For over 40 years, Aircraft Communications Addressing and Report System (ACARS) has been the go-to delivery system for relaying operational and safety critical information to and from aircraft on a global scale. However, with the adoption of intelligent airplanes, significant amounts of data are being created that were not originally accounted for at the inception of ACARS, potentially causing network congestion. New – and highly valuable data streams – like aircraft and engine performance and health monitoring data have grown over time and now represent up to 80 percent of a next generation aircraft’s ACARS data volume. This significant increase is threatening to overcome the ability of VHF and HF networks to meet capacity requirements.

A new white paper from Collins Aerospace entitled “Understanding the Impact of Aircraft Information Data from New Generation Aircraft on the ACARS Network” delves into the changing landscape of aircraft communications and how ACARS is adapting to new data pipeline needs. This shift has led to the rise of ACARS over IP (AoIP), a solution that re-allocates how messages are sent between aircraft and ground crews.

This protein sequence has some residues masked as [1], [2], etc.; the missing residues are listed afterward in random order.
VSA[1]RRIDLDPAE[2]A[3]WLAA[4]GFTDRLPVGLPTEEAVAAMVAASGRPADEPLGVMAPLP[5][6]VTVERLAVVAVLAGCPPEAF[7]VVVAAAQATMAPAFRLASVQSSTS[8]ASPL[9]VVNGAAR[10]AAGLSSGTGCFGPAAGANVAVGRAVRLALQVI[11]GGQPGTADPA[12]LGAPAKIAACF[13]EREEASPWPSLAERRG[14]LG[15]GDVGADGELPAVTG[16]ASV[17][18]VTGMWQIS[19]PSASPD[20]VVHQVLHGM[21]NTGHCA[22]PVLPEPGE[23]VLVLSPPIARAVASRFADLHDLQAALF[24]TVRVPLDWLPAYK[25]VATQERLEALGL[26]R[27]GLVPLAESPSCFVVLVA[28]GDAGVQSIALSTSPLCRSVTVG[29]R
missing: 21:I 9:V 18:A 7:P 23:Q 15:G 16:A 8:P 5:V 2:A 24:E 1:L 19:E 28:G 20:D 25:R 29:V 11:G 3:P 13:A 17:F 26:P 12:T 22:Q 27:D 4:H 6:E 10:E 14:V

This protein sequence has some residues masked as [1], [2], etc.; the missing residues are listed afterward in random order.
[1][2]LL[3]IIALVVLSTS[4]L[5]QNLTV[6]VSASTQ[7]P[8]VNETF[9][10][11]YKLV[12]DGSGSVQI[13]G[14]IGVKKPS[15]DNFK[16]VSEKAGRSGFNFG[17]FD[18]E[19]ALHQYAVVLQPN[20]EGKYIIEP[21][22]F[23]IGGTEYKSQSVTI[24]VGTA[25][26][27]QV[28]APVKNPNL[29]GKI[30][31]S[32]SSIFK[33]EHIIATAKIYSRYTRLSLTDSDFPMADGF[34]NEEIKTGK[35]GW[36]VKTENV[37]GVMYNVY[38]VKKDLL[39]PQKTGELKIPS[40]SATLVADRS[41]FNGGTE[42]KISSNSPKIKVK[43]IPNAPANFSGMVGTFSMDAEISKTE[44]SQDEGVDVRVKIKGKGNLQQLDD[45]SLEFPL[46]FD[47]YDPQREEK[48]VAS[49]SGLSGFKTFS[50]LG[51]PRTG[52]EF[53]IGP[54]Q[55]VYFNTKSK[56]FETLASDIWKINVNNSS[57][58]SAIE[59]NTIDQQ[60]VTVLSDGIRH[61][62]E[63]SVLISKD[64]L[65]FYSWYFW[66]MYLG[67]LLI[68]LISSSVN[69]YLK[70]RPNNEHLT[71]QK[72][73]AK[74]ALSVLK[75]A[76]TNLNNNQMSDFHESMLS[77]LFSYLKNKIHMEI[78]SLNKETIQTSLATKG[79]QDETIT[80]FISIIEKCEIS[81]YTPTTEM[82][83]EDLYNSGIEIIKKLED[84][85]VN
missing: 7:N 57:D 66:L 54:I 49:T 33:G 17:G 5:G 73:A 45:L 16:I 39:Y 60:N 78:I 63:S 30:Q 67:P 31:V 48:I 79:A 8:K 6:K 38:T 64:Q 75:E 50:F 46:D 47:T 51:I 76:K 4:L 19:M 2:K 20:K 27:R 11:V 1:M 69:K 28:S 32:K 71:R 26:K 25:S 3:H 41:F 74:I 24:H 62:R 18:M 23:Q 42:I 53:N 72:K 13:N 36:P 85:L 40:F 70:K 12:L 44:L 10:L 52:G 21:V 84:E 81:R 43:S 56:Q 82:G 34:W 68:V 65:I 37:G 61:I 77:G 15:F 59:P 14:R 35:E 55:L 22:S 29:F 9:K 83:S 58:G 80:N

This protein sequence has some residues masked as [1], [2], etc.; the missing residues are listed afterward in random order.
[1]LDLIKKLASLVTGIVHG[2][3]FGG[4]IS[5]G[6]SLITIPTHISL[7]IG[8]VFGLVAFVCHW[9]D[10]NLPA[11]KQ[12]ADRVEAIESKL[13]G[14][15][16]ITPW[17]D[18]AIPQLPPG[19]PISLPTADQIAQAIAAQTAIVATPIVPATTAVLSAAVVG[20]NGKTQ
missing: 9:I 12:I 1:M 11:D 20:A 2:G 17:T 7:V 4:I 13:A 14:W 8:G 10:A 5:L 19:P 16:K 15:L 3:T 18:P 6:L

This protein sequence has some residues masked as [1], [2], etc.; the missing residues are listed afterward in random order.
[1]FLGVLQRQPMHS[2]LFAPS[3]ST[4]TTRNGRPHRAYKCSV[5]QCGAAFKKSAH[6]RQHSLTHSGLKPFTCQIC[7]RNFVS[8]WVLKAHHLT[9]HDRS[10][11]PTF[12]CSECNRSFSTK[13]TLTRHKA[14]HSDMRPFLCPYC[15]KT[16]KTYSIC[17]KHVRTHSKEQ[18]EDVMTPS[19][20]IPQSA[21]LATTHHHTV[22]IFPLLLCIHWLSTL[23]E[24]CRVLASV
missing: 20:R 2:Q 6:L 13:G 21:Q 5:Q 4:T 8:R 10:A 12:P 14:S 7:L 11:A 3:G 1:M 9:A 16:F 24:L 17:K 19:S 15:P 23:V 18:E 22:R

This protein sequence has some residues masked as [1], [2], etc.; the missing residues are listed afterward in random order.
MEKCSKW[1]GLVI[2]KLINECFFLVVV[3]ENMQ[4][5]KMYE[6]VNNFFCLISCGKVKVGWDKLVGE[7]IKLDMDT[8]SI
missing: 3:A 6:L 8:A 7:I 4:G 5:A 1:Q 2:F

Download the White Paper

“ACARS over IP and broadband connectivity present an opportunity for aircraft and engine data to be moved away from traditional ACARS VHF, HF, and safety SATCOM connectivity,” the white paper’s introduction states. “This will help preserve the limited bandwidth of traditional networks so they can continue to provide highly reliable communications services for operational and safety critical airline information.”

This approach accommodates the influx of valuable data without jeopardizing the availability of flight-critical data while an aircraft is in flight. By broadening that data availability, more data can be put to work across the aviation ecosystem, helping fuel continued innovation in the industry.

“Because AoIP uses Broadband IP communications, which have a much higher effective throughput than VHF and HF, it is a highly scalable long-term solution. As an additional benefit, Cellular and IP capable SATCOM throughput is so much higher, airlines can also use it to improve other parts of their operations including Electronic Flight Bag (EFB) applications.”

Download the full whitepaper here and watch a video overview of the technology in action below:

About Chelsea Barone

Chelsea is an editor for Connected Aviation Today, managing the day-to-day editorial activities. Chelsea writes for other federal government and technology industry publications. Her background lies in B2B and enterprise technology, specifically cloud computing, SaaS, travel IT, and mobile devices.